Armed forces clarify details on attack at military base in Ayacucho

Peru’s Joint Command of Armed Forces (CCFFAA) clarified on Thursday that one soldier was injured when narco-terrorists attacked a military base in Ayacucho’s Huanta province, the CCFFAA said in a release.

The joint command said a counter-terrorist base was attacked at about 12:45 p.m. on Thursday by narco-terrorists using long range missiles. One sergeant was injured around the hip and later transferred to a local hospital.

According to preliminary reports cited by daily El Comercio, there were at least four soldiers injured when suspected remnants of the Maoist Shining Path insurgency attacked the army’s base. The report said that the attackers were made up of three Shining Path columns with approximately 60 insurgents.

“The Joint Command denies for not corresponding with reality the information provided by some members of the press in the sense that there were more (soldiers) injured,” the CCFFAA said.

The attack on the base on Thursday came only two days after a police officer and two people eradicating coca leaves – the raw material used to make cocaine – were killed allegedly by Shining Path insurgents.

Agriculture Minister Adolfo de Córdova denied that the recent attacks are signs of a resurgent insurgency in the Andean country, state news agency Andina reported.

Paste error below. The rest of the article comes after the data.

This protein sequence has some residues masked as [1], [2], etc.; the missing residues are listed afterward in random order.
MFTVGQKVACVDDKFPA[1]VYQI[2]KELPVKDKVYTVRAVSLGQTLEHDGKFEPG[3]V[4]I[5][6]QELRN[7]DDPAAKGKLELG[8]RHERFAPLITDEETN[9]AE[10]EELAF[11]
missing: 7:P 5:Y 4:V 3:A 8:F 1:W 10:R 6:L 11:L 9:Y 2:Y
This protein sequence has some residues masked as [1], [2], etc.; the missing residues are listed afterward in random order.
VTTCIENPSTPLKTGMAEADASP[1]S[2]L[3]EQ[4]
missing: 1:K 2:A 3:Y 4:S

The Shining Path insurgency began 30 years ago under the leadership of Abimael Guzmán, a former philosophy professor in the Ayacucho.

The once 10,000-strong Maoist rebel group nearly brought Peru’s government to its knees during the 1980s with car bombings, assassinations and brazen attacks on police and military outposts.

Although the group lost momentum following the 1992 capture of its founder Abimael Guzman – who is serving life in a naval prison – sporadic Shining Path attacks still claim lives every year.

According to Peru’s Truth and Reconciliation Commission, 54 percent of all deaths in Peru’s two decade-long conflict were caused by the Maoist Shining Path insurgency. Peru’s armed forces were blamed for 30 percent, and most of the remaining deaths by government-backed peasant militias.

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